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Millenials genderWill Millennials make issues like the “glass ceiling” obsolete? Said differently, are obstacles for women in the workplace likely to disappear when Millennials run the world? And said yet differently, is gender bias absent in the youngest generation in today’s workplace?

Now, it’s still a few years until Millennials take over leadership of U.S. business – so I’m not out of a job yet. (My job is working to create workplaces where both men and women can lead and succeed.) But I am curious about whether my mission will be accomplished simply by the passage of time. And I am working on an article on the generational roots of some of the obstacles facing women in today’s workplace.

Depending on which expert you ask, Millennials were born approximately 1980 to 2000, so they are now in their teens through their early 30’s. Big changes in family dynamics and gender expectations have occurred since Baby Boomers were young. Millennials were raised by attentive Gen X parents; they hadn’t been born when the last feminist movement occurred. They grew up with working, professional mothers. Their fathers didn’t call it “baby sitting” when they took care of the children. Dad could cook and do housework – maybe more than Mom. Some had bread-winner Moms and stay-at-home Dads.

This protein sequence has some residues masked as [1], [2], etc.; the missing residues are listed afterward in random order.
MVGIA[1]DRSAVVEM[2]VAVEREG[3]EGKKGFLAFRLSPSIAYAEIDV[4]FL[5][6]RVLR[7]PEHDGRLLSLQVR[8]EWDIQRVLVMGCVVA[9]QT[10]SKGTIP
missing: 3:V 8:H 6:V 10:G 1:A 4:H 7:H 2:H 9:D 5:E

Millennials grew up playing with the opposite sex, from play dates to group dates. Millennial boys competed with girls in school. As men, they have competed with women for jobs and have had women bosses. They have seen four women Supreme Court Justices and more women than men Secretaries of State (they may think it odd that John Kerry can serve that position). Of course, a woman can run for President!

In our workshops, we address the unconscious “mind-sets” that still affect women’s ability to reach their potential. We are often asked if these issues are disappearing in the younger generations in today’s workforce. Do young people truly have a less “gendered” view of leadership qualities? Will their images of leadership and success be less predictably masculine? Do they lack the confusion about how women do and “should” lead that has led to the “double bind”? Will the “comfort principle” disappear because Millennials managers and bosses feel comfortable with women peers and subordinates?

I am hopeful. Are you? What do you see changing for women as Millennials gain more influence in the business world?